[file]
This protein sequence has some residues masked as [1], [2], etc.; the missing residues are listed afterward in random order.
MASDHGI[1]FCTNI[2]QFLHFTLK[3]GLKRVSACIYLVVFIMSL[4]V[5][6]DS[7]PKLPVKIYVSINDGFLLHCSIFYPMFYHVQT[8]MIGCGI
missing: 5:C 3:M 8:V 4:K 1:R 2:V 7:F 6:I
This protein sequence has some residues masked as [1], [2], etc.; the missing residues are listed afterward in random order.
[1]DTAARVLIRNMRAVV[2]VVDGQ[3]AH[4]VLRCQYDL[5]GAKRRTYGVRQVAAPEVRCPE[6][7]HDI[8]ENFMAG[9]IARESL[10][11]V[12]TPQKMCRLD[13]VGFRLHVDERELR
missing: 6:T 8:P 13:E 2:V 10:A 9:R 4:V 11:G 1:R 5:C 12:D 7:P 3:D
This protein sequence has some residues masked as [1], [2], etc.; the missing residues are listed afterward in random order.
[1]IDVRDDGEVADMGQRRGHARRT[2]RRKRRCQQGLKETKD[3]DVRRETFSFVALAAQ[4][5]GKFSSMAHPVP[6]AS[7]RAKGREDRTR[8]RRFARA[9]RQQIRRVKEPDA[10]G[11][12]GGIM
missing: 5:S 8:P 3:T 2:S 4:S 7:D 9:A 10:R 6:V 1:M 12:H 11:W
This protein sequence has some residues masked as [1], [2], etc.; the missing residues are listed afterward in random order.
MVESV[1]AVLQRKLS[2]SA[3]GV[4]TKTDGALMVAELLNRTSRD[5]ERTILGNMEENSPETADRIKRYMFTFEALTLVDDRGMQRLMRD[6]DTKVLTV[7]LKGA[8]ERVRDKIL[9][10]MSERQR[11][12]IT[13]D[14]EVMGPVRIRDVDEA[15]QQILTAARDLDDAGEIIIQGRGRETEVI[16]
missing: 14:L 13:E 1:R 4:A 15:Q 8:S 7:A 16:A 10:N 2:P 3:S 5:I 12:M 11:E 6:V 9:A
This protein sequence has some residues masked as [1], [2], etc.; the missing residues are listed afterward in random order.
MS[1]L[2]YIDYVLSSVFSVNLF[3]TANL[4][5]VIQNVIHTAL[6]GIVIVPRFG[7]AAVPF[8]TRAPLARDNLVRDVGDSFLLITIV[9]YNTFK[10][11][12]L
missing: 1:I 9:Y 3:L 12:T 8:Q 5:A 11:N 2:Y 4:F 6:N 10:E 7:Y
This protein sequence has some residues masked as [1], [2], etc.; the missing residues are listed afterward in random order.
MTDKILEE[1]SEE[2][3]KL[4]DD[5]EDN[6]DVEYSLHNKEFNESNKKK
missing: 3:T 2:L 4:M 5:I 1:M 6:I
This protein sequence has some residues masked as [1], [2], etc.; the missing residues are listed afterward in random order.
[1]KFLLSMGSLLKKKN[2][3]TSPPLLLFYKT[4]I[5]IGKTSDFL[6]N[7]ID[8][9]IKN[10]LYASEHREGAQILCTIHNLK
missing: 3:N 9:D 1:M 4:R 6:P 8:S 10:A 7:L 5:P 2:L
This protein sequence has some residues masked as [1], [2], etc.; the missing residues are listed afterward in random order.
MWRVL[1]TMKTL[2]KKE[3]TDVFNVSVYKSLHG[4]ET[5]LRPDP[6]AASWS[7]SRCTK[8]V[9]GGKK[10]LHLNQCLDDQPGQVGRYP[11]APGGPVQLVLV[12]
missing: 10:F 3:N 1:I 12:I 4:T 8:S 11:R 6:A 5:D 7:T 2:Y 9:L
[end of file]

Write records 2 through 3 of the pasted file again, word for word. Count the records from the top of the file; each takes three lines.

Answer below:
This protein sequence has some residues masked as [1], [2], etc.; the missing residues are listed afterward in random order.
[1]DTAARVLIRNMRAVV[2]VVDGQ[3]AH[4]VLRCQYDL[5]GAKRRTYGVRQVAAPEVRCPE[6][7]HDI[8]ENFMAG[9]IARESL[10][11]V[12]TPQKMCRLD[13]VGFRLHVDERELR
missing: 6:T 8:P 13:E 2:V 10:A 9:R 4:V 11:G 1:R 5:C 12:D 7:P 3:D
This protein sequence has some residues masked as [1], [2], etc.; the missing residues are listed afterward in random order.
[1]IDVRDDGEVADMGQRRGHARRT[2]RRKRRCQQGLKETKD[3]DVRRETFSFVALAAQ[4][5]GKFSSMAHPVP[6]AS[7]RAKGREDRTR[8]RRFARA[9]RQQIRRVKEPDA[10]G[11][12]GGIM
missing: 5:S 8:P 3:T 2:S 4:S 7:D 9:A 10:R 6:V 1:M 12:H 11:W